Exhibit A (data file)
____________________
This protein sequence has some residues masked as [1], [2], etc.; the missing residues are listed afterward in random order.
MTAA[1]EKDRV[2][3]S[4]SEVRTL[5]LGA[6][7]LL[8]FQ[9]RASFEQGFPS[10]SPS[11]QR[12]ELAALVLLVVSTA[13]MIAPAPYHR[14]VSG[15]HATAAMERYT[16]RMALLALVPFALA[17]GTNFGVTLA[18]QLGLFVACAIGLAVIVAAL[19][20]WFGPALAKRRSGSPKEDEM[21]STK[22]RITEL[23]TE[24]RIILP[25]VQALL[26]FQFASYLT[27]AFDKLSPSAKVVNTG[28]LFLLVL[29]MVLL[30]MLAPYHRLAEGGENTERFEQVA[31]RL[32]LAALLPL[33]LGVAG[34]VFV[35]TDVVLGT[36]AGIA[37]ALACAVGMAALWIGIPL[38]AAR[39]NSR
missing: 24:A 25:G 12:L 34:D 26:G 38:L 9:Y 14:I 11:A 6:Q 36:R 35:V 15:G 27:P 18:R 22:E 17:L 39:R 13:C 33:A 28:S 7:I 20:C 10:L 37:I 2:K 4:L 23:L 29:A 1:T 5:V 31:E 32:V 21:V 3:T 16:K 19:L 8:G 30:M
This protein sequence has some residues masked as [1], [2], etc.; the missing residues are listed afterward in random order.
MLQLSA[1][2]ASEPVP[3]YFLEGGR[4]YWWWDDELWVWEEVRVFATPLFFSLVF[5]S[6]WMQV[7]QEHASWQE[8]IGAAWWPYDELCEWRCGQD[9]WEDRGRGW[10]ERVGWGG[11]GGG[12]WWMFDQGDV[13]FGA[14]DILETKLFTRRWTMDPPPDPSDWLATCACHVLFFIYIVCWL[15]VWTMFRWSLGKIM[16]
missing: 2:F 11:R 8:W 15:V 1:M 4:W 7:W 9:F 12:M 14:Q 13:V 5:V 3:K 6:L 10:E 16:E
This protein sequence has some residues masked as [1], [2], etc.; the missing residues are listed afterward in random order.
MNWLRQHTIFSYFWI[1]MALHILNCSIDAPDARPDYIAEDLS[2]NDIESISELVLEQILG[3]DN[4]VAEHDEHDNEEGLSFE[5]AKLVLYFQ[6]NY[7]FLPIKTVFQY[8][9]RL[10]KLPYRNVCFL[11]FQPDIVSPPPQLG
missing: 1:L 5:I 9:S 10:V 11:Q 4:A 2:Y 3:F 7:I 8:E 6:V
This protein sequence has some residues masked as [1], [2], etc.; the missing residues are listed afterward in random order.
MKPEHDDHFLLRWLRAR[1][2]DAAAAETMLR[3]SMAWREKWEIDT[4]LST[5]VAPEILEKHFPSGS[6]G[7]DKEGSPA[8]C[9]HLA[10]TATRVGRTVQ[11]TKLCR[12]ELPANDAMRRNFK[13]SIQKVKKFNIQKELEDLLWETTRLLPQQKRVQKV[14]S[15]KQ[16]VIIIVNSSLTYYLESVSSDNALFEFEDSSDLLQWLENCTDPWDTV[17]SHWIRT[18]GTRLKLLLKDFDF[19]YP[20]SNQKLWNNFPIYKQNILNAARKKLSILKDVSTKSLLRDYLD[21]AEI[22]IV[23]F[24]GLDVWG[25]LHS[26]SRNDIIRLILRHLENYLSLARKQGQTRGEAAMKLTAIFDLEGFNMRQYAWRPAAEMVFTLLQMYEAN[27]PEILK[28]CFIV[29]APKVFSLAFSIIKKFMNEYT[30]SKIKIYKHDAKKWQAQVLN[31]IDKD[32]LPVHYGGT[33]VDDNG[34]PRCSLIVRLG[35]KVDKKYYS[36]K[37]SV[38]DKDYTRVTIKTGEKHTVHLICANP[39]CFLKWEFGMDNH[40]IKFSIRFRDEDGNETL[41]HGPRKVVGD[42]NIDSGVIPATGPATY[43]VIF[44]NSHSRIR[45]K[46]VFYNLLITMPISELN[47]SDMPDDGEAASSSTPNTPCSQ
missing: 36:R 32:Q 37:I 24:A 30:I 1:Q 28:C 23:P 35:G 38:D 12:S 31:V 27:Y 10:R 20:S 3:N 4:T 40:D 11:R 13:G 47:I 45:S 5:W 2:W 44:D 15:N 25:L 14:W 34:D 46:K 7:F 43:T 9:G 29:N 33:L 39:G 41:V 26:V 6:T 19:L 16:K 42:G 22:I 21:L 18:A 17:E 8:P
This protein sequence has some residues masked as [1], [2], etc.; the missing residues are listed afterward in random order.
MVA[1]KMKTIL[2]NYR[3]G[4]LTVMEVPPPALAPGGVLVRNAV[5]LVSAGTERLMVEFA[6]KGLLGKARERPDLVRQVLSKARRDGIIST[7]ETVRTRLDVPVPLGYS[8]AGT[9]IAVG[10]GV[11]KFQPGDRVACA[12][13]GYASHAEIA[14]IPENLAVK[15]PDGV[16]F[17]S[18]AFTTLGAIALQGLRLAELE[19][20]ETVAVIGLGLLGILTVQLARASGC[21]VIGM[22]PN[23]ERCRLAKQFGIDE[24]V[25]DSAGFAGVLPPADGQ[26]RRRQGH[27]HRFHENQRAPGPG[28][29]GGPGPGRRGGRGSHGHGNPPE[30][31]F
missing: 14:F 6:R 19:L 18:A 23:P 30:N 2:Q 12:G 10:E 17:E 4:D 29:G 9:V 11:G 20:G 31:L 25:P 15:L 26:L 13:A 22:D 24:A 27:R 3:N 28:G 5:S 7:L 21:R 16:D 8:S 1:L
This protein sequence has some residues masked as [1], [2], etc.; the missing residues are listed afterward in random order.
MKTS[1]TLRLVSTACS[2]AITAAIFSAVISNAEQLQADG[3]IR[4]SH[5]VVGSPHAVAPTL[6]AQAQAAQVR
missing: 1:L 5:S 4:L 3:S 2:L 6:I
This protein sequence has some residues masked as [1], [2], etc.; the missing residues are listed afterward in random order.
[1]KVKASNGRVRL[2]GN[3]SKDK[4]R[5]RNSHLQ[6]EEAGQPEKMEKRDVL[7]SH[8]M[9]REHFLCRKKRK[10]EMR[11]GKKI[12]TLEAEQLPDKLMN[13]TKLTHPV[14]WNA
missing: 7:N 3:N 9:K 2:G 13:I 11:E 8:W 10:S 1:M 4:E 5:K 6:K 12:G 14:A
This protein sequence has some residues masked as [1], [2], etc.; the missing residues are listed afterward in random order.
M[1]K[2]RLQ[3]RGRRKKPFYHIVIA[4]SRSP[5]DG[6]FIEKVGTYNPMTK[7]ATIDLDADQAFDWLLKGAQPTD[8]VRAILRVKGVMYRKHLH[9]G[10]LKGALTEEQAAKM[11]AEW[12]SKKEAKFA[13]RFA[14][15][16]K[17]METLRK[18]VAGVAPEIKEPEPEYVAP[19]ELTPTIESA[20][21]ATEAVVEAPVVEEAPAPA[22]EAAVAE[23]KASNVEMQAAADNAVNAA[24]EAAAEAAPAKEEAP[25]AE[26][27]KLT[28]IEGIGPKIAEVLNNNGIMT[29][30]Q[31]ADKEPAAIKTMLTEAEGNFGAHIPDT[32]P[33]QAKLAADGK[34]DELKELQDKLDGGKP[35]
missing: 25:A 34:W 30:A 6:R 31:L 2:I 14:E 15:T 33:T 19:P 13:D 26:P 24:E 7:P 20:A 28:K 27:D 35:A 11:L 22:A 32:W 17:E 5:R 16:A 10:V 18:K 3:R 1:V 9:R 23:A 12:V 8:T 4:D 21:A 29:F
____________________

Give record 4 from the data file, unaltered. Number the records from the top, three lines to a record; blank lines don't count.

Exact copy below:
This protein sequence has some residues masked as [1], [2], etc.; the missing residues are listed afterward in random order.
MKPEHDDHFLLRWLRAR[1][2]DAAAAETMLR[3]SMAWREKWEIDT[4]LST[5]VAPEILEKHFPSGS[6]G[7]DKEGSPA[8]C[9]HLA[10]TATRVGRTVQ[11]TKLCR[12]ELPANDAMRRNFK[13]SIQKVKKFNIQKELEDLLWETTRLLPQQKRVQKV[14]S[15]KQ[16]VIIIVNSSLTYYLESVSSDNALFEFEDSSDLLQWLENCTDPWDTV[17]SHWIRT[18]GTRLKLLLKDFDF[19]YP[20]SNQKLWNNFPIYKQNILNAARKKLSILKDVSTKSLLRDYLD[21]AEI[22]IV[23]F[24]GLDVWG[25]LHS[26]SRNDIIRLILRHLENYLSLARKQGQTRGEAAMKLTAIFDLEGFNMRQYAWRPAAEMVFTLLQMYEAN[27]PEILK[28]CFIV[29]APKVFSLAFSIIKKFMNEYT[30]SKIKIYKHDAKKWQAQVLN[31]IDKD[32]LPVHYGGT[33]VDDNG[34]PRCSLIVRLG[35]KVDKKYYS[36]K[37]SV[38]DKDYTRVTIKTGEKHTVHLICANP[39]CFLKWEFGMDNH[40]IKFSIRFRDEDGNETL[41]HGPRKVVGD[42]NIDSGVIPATGPATY[43]VIF[44]NSHSRIR[45]K[46]VFYNLLITMPISELN[47]SDMPDDGEAASSSTPNTPCSQ
missing: 36:R 32:Q 37:I 24:A 30:I 1:Q 28:C 23:P 35:G 38:D 12:S 31:V 27:Y 10:R 20:S 3:N 4:T 40:D 11:R 13:G 47:I 45:S 5:W 2:W 44:D 15:N 25:L 14:W 34:D 46:K 7:F 43:T 9:G 29:N 33:L 39:G 41:V 26:V 6:T 19:L 16:K 42:G 22:I 21:L 18:A 17:E 8:P